Meghan Hockey, accredited practising dietitian and nutrition researcher in the Food & Mood Centre at Deakin University, Australia, says, “The gut and the brain are constantly talking to one another through microbial metabolites and immune, neuronal, and metabolic pathways.”

Microbes are known to affect messages to the brain in at least three ways:

  1. They can directly stimulate the vagus nerve.
  2. They can produce small molecules that escape the gut and circulate through the body to affect the brain.
  3. They can cause changes in the immune cells of the gut, which has a cascade of effects through the immune system that eventually affects the brain.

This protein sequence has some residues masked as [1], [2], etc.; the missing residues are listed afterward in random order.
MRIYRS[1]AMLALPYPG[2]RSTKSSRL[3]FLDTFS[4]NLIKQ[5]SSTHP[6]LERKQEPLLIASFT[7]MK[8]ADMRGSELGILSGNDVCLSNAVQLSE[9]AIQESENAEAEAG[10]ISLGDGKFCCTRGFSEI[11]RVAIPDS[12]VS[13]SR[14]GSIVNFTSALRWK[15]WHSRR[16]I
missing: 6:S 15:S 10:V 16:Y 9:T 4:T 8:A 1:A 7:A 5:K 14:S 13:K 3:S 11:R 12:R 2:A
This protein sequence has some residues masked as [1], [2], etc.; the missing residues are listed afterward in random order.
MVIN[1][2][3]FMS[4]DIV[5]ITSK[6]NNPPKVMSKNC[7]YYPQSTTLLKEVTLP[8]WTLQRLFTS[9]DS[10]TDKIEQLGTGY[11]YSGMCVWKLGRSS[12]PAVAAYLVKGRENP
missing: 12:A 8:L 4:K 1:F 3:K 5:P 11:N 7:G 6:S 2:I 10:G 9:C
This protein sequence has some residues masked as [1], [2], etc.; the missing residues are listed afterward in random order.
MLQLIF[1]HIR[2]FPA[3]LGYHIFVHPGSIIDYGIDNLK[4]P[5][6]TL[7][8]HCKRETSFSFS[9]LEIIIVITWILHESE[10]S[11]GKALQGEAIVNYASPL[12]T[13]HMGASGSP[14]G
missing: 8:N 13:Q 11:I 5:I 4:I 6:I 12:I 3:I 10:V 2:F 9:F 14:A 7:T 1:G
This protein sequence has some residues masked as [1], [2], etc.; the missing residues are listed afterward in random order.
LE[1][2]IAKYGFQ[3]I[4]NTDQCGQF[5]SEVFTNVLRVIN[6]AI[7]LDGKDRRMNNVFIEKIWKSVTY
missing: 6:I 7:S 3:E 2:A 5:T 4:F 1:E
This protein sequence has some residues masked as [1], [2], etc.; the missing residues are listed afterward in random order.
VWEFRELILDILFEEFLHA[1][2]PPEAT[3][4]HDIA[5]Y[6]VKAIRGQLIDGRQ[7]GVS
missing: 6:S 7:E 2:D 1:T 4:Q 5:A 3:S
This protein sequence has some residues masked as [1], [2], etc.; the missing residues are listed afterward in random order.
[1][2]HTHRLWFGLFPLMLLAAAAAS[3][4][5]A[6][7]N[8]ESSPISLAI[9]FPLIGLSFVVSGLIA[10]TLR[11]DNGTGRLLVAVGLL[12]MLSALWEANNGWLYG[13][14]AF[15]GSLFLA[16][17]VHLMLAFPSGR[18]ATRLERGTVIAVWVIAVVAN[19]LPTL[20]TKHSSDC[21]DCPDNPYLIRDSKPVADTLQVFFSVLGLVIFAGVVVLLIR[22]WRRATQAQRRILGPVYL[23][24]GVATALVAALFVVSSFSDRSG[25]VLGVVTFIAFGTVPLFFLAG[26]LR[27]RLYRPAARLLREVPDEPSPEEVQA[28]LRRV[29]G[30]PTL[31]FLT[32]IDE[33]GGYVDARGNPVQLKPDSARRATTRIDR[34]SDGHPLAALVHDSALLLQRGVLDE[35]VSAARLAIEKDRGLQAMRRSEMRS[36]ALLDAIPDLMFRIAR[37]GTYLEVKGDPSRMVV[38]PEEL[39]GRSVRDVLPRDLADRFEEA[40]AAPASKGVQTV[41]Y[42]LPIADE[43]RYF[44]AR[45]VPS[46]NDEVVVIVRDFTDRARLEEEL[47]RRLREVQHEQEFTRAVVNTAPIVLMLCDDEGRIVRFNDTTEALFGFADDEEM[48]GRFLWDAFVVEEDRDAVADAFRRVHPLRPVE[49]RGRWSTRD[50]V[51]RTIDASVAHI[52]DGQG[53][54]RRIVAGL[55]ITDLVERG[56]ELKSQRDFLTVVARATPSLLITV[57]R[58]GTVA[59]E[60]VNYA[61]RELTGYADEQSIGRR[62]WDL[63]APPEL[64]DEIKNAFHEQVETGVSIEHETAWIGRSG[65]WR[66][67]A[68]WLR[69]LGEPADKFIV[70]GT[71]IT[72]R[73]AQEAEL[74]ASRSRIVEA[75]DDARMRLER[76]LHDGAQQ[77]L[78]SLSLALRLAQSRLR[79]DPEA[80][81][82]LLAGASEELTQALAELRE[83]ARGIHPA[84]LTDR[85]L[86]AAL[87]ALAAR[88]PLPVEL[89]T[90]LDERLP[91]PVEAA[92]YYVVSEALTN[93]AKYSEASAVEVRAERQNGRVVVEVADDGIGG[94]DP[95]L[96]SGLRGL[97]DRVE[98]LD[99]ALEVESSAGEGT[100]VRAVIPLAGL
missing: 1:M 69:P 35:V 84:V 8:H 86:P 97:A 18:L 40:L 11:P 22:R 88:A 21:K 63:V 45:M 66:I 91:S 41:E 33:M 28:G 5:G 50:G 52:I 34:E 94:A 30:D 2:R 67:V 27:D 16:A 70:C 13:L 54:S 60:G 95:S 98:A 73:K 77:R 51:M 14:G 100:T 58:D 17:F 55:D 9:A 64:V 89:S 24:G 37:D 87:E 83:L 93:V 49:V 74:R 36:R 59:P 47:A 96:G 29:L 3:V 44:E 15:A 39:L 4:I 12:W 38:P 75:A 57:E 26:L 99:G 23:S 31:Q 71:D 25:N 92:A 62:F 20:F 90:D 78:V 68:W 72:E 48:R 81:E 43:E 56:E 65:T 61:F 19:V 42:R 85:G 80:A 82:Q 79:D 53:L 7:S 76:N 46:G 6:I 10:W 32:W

Different gut bugs, different brain-related conditions

Scientists are starting to uncover the gut correlates of brain-related conditions. For example, individuals with major depressive disorder tend to have a different set of gut microbes than non-depressed individuals.

Different patterns in gut microbial communities have also been found in people with anxiety, schizophrenia, multiple sclerosis, Parkinson’s disease, Alzheimer’s disease, and, neurodevelopmentally, even in autism spectrum disorder.

While this doesn’t mean the gut microbes caused these conditions, it does mean that scientists can start looking at whether intervening at the distant site of the gut can affect how these conditions play out—or perhaps whether it’s possible to prevent the condition in the first place in susceptible individuals.

The contributions of gut microbes are under investigation, too, in several conditions that are widely understood to be confined to the digestive tract: inflammatory bowel disease and irritable bowel syndrome.